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Lead singer for The Kinks, Ray Davies is known for his decades-long career in rock, hits like ‘Lola,’ and ongoing feuds with brother and bandmate Dave Davies.
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Ray Davies was born in London on June 21, 1974. He played his first gig with his brother, Dave Davies, at 16, and at 18, they formed the band that would become The Kinks. As the lead singer and songwriter, Davies wrote hits like "You Really Got Me" and "Lola" that earned the group a spot in the Rock and Roll Hall of Fame. In spite of feuds between the brothers, the band succeeded for 30 years.
"I'm easy to love, and impossible to live with."
Raymond "Ray" Douglas Davies was born on June 21, 1944 in London, England, the seventh child and first boy of Fred and Annie Davies. He got his first guitar from his oldest sister, Renee, at age 13 and his brother-in-law gave him guitar lessons. At 16, he performed his first show with his younger brother Dave, and the following year, they recruited two classmates to form their first band, The Ray Davies Quartet.
Ray attended Hornsey College of Art, but dropped out and returned home to resurrect the band. Fellow classmate Rod Stewart joined the band briefly, and over the next few years, they changed their name to the Ramrods, then Bollweevils and The Ravens, before signing with Pye Records in 1964 and settling on The Kinks.
In 1964, The Kinks released their debut album, which landed at No. 4 on the charts with songs like "You Really Got Me," and "All Day and All of the Night." The following year, they embarked on a tour of Singapore, Hong Kong and Australia. The band stopped over in India, and Davies's experience there led him to write the song "See My Friends," which incorporated Indian styles and was hailed as "extremely influential" by his musical peers.
Conflict was inherent to The Kinks. Davies and his brother had a contentious relationship from childhood, and their tension could both fuel and disrupt their musical pursuits. They weren't the only ones fighting: While on tour in 1965, drummer Mick Avory knocked Dave Davies unconscious in the middle of a show, after Dave Davies insulted him and kicked over his drum set. After this, they became known for rowdy on-stage antics, and in July the American Federation of Musicians refused permits for members of The Kinks to appear in concert in the United States. Later that year, Davies suffered a nervous breakdown, throwing the band's future into question. He recovered in time to release The Kink Kontroversy, the band's third album.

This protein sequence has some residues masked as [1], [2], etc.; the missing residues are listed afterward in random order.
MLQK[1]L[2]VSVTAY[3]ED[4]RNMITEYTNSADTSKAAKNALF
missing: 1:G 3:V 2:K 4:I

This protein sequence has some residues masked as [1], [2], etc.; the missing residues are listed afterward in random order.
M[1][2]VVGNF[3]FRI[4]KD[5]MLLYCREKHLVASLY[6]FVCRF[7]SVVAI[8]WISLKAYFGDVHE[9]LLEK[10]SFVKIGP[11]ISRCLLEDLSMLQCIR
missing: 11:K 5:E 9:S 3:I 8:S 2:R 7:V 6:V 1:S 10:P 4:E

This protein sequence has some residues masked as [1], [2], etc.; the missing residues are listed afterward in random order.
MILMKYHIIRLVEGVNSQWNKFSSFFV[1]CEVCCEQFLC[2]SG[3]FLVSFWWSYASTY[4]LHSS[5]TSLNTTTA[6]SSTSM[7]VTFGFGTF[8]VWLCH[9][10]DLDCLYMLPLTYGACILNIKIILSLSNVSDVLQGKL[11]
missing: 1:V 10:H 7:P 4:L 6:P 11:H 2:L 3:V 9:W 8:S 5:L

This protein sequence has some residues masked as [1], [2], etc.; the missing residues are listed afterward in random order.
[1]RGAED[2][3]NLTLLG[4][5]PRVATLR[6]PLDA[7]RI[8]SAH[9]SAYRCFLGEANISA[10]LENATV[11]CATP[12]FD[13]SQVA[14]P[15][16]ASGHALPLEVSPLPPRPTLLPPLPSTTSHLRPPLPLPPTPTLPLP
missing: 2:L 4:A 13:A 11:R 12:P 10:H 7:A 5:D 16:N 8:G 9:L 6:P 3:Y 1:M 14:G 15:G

After being denied entry into the United States for four years, Davies flew to Los Angeles to negotiate the band's re-entry into America, and shortly after, he wrote and released "Lola," a song he's now known for. He later had to change the song's lyrics from "Coca-Cola" to "cherry cola" in order to get airplay on the BBC.
Two years later, the band set up their recording studio, Konk, and Ray Davies shifted gears creatively. He started writing theatrical-style music, like the rock opera Preservation, and later wrote Starmaker, a musical for Granada Television, which transformed into the album, The Kinks Present a Soap Opera. This lasted until band switched labels from RCA to Arista in 1976, when Davies abandoned his theatrical style and The Kinks morphed into a "stadium rock" band.
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The 1960s were a time of significant cultural and social change in London. The post-World War II era, coined "Swinging London," saw a youth-driven shift in culture, from old to new. Symbolized by famous faces like English supermodels Jean Shrimpton and Twiggy to "British Invasion" rock bands like the Beatles and Cream, the era created a fresh and modern approach to everything from fashion to music to cultural attitudes. Biography.com looks at the inspirational forces behind the "Swinging London" revolution.
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